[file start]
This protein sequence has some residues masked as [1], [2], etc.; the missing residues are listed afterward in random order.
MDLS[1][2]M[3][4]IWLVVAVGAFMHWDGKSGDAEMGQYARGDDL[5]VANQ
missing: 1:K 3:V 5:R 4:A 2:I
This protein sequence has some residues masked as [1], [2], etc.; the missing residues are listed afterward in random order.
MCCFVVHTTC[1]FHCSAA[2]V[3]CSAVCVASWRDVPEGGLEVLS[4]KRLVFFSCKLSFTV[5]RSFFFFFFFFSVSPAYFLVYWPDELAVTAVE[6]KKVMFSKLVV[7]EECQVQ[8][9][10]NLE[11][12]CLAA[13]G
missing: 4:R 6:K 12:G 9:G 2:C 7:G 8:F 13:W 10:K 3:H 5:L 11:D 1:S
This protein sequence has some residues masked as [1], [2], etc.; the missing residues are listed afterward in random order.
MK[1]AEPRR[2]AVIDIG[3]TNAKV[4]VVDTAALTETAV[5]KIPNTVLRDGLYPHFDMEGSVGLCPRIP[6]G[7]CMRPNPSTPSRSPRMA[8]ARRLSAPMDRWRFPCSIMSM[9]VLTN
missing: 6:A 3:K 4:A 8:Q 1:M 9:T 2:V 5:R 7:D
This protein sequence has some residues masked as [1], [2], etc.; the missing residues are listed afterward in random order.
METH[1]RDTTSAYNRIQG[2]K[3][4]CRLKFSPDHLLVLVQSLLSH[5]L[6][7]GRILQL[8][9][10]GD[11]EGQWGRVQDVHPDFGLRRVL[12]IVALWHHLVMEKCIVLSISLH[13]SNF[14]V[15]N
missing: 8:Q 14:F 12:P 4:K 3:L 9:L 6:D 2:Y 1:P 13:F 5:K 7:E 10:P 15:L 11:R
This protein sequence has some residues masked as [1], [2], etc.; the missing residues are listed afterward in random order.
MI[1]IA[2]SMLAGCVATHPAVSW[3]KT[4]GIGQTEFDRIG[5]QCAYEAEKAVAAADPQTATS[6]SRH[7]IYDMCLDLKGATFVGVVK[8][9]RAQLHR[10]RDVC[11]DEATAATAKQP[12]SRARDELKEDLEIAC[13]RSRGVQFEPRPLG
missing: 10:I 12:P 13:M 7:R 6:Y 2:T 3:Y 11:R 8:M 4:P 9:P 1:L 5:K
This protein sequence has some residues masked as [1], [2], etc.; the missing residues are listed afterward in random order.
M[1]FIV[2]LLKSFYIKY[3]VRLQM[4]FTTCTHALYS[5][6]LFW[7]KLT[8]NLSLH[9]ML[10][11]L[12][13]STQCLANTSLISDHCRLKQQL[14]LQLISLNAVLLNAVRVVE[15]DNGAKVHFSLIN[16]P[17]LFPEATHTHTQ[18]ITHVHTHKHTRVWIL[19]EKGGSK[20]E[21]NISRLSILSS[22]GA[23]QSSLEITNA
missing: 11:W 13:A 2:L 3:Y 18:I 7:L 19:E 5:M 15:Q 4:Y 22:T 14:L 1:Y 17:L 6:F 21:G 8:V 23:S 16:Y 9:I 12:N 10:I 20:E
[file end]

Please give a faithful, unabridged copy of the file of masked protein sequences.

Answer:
This protein sequence has some residues masked as [1], [2], etc.; the missing residues are listed afterward in random order.
MDLS[1][2]M[3][4]IWLVVAVGAFMHWDGKSGDAEMGQYARGDDL[5]VANQ
missing: 1:K 3:V 5:R 4:A 2:I
This protein sequence has some residues masked as [1], [2], etc.; the missing residues are listed afterward in random order.
MCCFVVHTTC[1]FHCSAA[2]V[3]CSAVCVASWRDVPEGGLEVLS[4]KRLVFFSCKLSFTV[5]RSFFFFFFFFSVSPAYFLVYWPDELAVTAVE[6]KKVMFSKLVV[7]EECQVQ[8][9][10]NLE[11][12]CLAA[13]G
missing: 4:R 6:K 12:G 9:G 2:C 7:G 8:F 13:W 10:K 3:H 5:L 11:D 1:S
This protein sequence has some residues masked as [1], [2], etc.; the missing residues are listed afterward in random order.
MK[1]AEPRR[2]AVIDIG[3]TNAKV[4]VVDTAALTETAV[5]KIPNTVLRDGLYPHFDMEGSVGLCPRIP[6]G[7]CMRPNPSTPSRSPRMA[8]ARRLSAPMDRWRFPCSIMSM[9]VLTN
missing: 6:A 3:K 4:A 8:Q 1:M 9:T 2:V 5:R 7:D
This protein sequence has some residues masked as [1], [2], etc.; the missing residues are listed afterward in random order.
METH[1]RDTTSAYNRIQG[2]K[3][4]CRLKFSPDHLLVLVQSLLSH[5]L[6][7]GRILQL[8][9][10]GD[11]EGQWGRVQDVHPDFGLRRVL[12]IVALWHHLVMEKCIVLSISLH[13]SNF[14]V[15]N
missing: 8:Q 14:F 12:P 4:K 3:L 9:L 6:D 2:Y 1:P 13:F 5:K 7:E 10:P 15:L 11:R
This protein sequence has some residues masked as [1], [2], etc.; the missing residues are listed afterward in random order.
MI[1]IA[2]SMLAGCVATHPAVSW[3]KT[4]GIGQTEFDRIG[5]QCAYEAEKAVAAADPQTATS[6]SRH[7]IYDMCLDLKGATFVGVVK[8][9]RAQLHR[10]RDVC[11]DEATAATAKQP[12]SRARDELKEDLEIAC[13]RSRGVQFEPRPLG
missing: 10:I 12:P 13:M 7:R 6:Y 2:T 3:Y 11:R 8:M 4:P 9:P 1:L 5:K
This protein sequence has some residues masked as [1], [2], etc.; the missing residues are listed afterward in random order.
M[1]FIV[2]LLKSFYIKY[3]VRLQM[4]FTTCTHALYS[5][6]LFW[7]KLT[8]NLSLH[9]ML[10][11]L[12][13]STQCLANTSLISDHCRLKQQL[14]LQLISLNAVLLNAVRVVE[15]DNGAKVHFSLIN[16]P[17]LFPEATHTHTQ[18]ITHVHTHKHTRVWIL[19]EKGGSK[20]E[21]NISRLSILSS[22]GA[23]QSSLEITNA
missing: 11:W 13:A 2:L 3:Y 18:I 7:L 19:E 5:M 15:Q 4:Y 22:T 14:L 1:Y 17:L 6:F 21:G 8:V 23:S 16:Y 9:I 12:N 10:I 20:E